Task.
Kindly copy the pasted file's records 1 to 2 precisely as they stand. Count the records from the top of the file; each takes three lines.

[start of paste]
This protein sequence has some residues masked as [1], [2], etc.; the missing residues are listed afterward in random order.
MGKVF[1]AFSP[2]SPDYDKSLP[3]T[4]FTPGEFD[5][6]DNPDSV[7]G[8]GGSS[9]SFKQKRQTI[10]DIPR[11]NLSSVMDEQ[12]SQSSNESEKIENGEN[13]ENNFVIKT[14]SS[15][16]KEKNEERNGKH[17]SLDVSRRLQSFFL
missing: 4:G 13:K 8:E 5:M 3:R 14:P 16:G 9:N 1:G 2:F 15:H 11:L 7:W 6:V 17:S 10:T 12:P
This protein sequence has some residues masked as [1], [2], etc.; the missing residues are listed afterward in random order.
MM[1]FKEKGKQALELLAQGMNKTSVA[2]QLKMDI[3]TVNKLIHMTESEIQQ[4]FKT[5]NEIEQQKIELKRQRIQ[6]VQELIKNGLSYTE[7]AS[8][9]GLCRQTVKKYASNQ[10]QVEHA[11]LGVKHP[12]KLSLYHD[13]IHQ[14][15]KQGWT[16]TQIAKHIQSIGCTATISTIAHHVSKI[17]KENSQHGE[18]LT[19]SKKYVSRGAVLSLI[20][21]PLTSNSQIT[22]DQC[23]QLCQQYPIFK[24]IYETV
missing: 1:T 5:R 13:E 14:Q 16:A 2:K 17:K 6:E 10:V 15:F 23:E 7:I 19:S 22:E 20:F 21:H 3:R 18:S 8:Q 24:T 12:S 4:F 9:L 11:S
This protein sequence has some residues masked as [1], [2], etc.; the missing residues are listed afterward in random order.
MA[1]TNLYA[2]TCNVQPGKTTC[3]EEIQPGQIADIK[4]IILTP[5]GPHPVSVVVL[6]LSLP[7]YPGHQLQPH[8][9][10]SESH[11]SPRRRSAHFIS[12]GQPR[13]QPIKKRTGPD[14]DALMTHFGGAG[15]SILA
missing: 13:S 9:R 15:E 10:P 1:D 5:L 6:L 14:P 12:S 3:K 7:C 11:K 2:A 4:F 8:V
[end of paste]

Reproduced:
This protein sequence has some residues masked as [1], [2], etc.; the missing residues are listed afterward in random order.
MGKVF[1]AFSP[2]SPDYDKSLP[3]T[4]FTPGEFD[5][6]DNPDSV[7]G[8]GGSS[9]SFKQKRQTI[10]DIPR[11]NLSSVMDEQ[12]SQSSNESEKIENGEN[13]ENNFVIKT[14]SS[15][16]KEKNEERNGKH[17]SLDVSRRLQSFFL
missing: 4:G 13:K 8:E 5:M 3:R 14:P 16:G 9:N 1:G 2:F 15:H 11:L 7:W 6:V 17:S 10:T 12:P
This protein sequence has some residues masked as [1], [2], etc.; the missing residues are listed afterward in random order.
MM[1]FKEKGKQALELLAQGMNKTSVA[2]QLKMDI[3]TVNKLIHMTESEIQQ[4]FKT[5]NEIEQQKIELKRQRIQ[6]VQELIKNGLSYTE[7]AS[8][9]GLCRQTVKKYASNQ[10]QVEHA[11]LGVKHP[12]KLSLYHD[13]IHQ[14][15]KQGWT[16]TQIAKHIQSIGCTATISTIAHHVSKI[17]KENSQHGE[18]LT[19]SKKYVSRGAVLSLI[20][21]PLTSNSQIT[22]DQC[23]QLCQQYPIFK[24]IYETV
missing: 1:T 5:R 13:E 14:Q 16:A 2:K 17:K 6:E 10:V 15:F 23:E 7:I 19:S 22:E 20:F 21:H 3:R 18:S 8:Q 24:T 12:S 4:F 9:L 11:S